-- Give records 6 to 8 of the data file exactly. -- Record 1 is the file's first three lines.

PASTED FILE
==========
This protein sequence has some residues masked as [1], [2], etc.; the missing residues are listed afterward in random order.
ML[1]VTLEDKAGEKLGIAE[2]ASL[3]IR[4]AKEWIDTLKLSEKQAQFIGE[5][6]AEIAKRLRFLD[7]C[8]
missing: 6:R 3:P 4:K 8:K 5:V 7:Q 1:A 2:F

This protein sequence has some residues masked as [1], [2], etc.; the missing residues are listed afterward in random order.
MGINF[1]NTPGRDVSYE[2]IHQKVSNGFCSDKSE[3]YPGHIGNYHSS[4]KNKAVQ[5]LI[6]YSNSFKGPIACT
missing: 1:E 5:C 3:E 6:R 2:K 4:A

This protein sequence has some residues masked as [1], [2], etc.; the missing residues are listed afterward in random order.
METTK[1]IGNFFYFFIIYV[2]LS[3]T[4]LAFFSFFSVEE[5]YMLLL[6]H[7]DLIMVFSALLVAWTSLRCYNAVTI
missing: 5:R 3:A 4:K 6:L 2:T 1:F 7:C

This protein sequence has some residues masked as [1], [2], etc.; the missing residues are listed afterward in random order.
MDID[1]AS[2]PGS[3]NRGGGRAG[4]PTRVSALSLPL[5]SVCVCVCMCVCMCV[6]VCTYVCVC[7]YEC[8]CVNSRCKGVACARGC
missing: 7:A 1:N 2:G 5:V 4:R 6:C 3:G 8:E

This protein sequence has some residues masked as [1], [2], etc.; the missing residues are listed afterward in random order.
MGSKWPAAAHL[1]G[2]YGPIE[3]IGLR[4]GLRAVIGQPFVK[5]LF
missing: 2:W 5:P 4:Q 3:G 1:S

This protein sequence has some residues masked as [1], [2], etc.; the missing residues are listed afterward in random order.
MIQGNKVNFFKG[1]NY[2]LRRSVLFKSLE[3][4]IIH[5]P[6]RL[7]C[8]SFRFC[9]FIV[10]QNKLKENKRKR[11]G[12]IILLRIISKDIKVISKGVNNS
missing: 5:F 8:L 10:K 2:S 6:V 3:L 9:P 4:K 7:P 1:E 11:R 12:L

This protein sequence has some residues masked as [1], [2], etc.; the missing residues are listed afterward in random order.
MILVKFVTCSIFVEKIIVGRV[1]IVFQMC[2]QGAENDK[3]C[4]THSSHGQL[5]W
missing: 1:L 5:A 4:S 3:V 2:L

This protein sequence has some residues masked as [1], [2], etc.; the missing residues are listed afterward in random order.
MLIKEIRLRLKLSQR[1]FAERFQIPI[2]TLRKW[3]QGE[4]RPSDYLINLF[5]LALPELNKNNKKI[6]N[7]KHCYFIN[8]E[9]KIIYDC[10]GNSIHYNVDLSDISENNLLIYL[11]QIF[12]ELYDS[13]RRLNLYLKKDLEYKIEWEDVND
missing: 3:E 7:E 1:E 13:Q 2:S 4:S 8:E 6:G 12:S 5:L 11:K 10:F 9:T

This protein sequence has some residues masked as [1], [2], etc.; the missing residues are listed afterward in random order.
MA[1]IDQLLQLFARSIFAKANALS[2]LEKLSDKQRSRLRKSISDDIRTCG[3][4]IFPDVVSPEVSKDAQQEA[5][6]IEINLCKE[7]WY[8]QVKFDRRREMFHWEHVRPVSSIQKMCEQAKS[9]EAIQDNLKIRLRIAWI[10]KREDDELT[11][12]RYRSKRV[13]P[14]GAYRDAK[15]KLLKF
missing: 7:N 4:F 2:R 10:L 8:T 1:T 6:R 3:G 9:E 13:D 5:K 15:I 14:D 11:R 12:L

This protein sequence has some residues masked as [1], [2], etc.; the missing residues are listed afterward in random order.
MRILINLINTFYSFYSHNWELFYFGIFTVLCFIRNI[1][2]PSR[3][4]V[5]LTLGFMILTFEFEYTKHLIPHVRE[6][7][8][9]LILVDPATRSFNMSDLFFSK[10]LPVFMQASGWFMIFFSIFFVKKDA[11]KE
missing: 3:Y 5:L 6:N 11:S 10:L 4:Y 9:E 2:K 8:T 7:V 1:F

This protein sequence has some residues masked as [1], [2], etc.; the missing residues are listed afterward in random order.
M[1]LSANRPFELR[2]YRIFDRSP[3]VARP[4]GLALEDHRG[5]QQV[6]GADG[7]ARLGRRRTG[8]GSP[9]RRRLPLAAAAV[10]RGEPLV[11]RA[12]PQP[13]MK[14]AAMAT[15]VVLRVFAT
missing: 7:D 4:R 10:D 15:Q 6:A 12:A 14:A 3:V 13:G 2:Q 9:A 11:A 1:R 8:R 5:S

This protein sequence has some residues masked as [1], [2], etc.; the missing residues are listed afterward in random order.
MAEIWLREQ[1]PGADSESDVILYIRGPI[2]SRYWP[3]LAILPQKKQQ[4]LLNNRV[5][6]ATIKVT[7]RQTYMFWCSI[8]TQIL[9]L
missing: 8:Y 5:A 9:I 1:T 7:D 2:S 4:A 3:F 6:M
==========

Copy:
This protein sequence has some residues masked as [1], [2], etc.; the missing residues are listed afterward in random order.
MIQGNKVNFFKG[1]NY[2]LRRSVLFKSLE[3][4]IIH[5]P[6]RL[7]C[8]SFRFC[9]FIV[10]QNKLKENKRKR[11]G[12]IILLRIISKDIKVISKGVNNS
missing: 5:F 8:L 10:K 2:S 6:V 3:L 9:P 4:K 7:P 1:E 11:R 12:L

This protein sequence has some residues masked as [1], [2], etc.; the missing residues are listed afterward in random order.
MILVKFVTCSIFVEKIIVGRV[1]IVFQMC[2]QGAENDK[3]C[4]THSSHGQL[5]W
missing: 1:L 5:A 4:S 3:V 2:L

This protein sequence has some residues masked as [1], [2], etc.; the missing residues are listed afterward in random order.
MLIKEIRLRLKLSQR[1]FAERFQIPI[2]TLRKW[3]QGE[4]RPSDYLINLF[5]LALPELNKNNKKI[6]N[7]KHCYFIN[8]E[9]KIIYDC[10]GNSIHYNVDLSDISENNLLIYL[11]QIF[12]ELYDS[13]RRLNLYLKKDLEYKIEWEDVND
missing: 3:E 7:E 1:E 13:Q 2:S 4:S 8:E 6:G 12:S 5:L 11:K 10:F 9:T